The thing that gets this church into the 100 treasures book is this rare pyx canopy. A what?
I had to have a look on Wiki to get some more information, and this is what I found
A pyx or pix (Latin: pyxis, transliteration of Greek: πυξίς, boxwood receptacle, from πύξος, box tree) is a small round container used in the Catholic, Old Catholic and Anglican Churches to carry the consecrated host (Eucharist), to the sick or those otherwise unable to come to a church in order to receive Holy Communium. The term can also be used in archaeology and art history to describe small round lidded boxes designed for any purpose from antiquity or the Middle Ages.
The one in Dennington church dates from 1500 and is 5 foot tall and is the only one complete enough to be used for its original purpose in the whole country - goodness, very, VERY special.
It's a wide and long church with side aisles. There are box pews at the front of the church and the usual pews further back.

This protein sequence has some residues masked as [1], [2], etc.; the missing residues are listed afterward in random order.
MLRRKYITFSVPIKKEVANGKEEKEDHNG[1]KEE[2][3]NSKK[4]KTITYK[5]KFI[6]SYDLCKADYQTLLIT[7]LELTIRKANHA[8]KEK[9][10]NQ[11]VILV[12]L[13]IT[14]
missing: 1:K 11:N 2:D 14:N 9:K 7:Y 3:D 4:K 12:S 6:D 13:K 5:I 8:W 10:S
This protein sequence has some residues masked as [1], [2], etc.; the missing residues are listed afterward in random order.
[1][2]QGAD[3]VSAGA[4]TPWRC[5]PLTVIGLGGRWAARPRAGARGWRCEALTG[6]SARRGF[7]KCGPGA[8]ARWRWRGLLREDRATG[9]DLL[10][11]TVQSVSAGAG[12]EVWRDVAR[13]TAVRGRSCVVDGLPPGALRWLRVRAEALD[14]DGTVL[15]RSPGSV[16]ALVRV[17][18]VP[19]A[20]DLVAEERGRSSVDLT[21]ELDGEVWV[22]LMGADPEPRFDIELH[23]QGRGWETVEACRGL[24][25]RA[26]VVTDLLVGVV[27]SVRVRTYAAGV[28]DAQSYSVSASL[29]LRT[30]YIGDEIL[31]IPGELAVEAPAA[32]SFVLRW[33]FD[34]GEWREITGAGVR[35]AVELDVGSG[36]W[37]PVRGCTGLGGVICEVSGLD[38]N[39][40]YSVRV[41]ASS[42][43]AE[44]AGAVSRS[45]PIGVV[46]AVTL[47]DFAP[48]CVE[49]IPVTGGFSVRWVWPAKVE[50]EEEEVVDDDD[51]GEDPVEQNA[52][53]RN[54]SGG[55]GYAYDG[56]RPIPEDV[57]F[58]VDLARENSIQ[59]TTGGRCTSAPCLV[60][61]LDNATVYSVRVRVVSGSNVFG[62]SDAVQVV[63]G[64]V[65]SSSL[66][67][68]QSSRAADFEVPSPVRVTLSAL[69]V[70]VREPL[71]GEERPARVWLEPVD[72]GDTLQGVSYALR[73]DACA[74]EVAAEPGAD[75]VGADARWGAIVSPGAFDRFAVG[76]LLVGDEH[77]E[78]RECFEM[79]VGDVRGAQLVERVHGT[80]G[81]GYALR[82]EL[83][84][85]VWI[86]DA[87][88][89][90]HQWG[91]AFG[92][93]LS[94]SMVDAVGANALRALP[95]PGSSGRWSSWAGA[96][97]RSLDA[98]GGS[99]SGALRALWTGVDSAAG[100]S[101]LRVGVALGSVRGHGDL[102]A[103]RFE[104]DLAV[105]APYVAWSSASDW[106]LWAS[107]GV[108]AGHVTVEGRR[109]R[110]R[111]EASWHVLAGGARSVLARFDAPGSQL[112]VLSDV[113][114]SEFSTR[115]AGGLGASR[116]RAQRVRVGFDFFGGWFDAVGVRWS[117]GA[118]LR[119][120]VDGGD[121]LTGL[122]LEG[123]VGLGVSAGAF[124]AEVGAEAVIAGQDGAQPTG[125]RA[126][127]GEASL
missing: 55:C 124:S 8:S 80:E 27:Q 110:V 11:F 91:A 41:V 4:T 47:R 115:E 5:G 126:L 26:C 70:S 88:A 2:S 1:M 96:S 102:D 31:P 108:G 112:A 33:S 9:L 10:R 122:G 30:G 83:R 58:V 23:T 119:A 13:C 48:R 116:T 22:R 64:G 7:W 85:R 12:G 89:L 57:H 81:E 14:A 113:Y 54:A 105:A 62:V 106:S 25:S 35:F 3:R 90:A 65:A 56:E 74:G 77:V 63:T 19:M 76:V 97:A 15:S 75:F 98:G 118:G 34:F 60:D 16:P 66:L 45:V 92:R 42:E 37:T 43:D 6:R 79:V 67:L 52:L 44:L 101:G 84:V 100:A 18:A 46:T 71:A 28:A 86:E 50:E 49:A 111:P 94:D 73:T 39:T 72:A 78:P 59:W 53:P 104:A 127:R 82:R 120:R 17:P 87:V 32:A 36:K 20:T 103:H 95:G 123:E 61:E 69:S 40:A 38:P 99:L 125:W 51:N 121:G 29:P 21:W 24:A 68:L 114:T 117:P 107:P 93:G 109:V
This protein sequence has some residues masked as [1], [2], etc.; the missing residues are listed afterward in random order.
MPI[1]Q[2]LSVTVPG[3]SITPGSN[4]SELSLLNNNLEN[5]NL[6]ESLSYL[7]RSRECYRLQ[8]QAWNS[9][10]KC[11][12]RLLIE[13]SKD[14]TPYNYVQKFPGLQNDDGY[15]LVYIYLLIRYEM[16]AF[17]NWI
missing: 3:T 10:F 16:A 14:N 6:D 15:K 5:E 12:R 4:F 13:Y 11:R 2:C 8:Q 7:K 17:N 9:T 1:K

Both side aisle chapels have these rare elaborate medieval screens
There is some very unusual stained glass in this church apart from the usual scenes of saints and bible stories I notice this blue window.
Ancient heating pipes snake up and down the side aisles. I doubt they would have warmed the church much. Although the gentry would have been inside their high side boxes to cut down the draughts.
The pew ends at the back of the church are carved with all sorts of creatures, real and mythical.
In the north aisle is this very unusual sand table, where the village children would have learned to write their bible texts in the C19
A fascinating church to visit.